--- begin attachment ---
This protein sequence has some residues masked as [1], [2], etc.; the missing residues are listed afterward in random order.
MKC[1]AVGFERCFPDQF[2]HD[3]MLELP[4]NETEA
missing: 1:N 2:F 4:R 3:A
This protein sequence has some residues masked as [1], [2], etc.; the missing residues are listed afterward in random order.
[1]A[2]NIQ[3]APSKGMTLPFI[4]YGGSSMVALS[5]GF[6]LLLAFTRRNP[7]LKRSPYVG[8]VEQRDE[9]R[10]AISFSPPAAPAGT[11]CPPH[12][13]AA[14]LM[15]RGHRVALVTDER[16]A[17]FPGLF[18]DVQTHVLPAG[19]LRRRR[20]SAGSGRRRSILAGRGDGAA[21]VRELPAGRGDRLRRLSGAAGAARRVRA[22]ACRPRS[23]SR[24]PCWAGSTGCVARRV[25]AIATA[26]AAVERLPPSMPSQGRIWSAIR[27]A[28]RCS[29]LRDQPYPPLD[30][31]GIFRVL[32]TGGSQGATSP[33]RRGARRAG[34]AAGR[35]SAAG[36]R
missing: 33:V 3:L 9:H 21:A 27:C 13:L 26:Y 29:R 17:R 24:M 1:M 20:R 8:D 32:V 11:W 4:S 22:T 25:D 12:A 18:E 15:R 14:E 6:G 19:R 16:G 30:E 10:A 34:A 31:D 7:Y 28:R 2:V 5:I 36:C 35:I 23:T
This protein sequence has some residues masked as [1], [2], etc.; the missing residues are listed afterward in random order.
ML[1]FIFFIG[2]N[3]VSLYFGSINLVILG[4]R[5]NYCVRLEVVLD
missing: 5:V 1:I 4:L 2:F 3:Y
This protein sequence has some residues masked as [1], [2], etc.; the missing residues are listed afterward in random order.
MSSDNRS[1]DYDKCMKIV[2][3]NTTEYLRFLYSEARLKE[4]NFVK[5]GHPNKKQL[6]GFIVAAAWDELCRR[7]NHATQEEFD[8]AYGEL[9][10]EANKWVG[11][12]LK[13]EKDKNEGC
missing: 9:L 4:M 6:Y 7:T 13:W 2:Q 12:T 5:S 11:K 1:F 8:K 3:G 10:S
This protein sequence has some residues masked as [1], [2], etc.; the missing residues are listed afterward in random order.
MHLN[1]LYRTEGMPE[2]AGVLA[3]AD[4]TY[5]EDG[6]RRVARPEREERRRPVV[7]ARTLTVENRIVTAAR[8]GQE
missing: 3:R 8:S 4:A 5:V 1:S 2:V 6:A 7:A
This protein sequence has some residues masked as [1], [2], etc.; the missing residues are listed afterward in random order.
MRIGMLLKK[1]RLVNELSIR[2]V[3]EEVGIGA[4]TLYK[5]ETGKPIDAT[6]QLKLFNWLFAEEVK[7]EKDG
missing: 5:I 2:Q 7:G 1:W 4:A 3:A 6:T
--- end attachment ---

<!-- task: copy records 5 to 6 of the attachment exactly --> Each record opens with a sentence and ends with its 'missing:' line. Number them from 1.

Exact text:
This protein sequence has some residues masked as [1], [2], etc.; the missing residues are listed afterward in random order.
MHLN[1]LYRTEGMPE[2]AGVLA[3]AD[4]TY[5]EDG[6]RRVARPEREERRRPVV[7]ARTLTVENRIVTAAR[8]GQE
missing: 3:R 8:S 4:A 5:V 1:S 2:V 6:A 7:A
This protein sequence has some residues masked as [1], [2], etc.; the missing residues are listed afterward in random order.
MRIGMLLKK[1]RLVNELSIR[2]V[3]EEVGIGA[4]TLYK[5]ETGKPIDAT[6]QLKLFNWLFAEEVK[7]EKDG
missing: 5:I 2:Q 7:G 1:W 4:A 3:A 6:T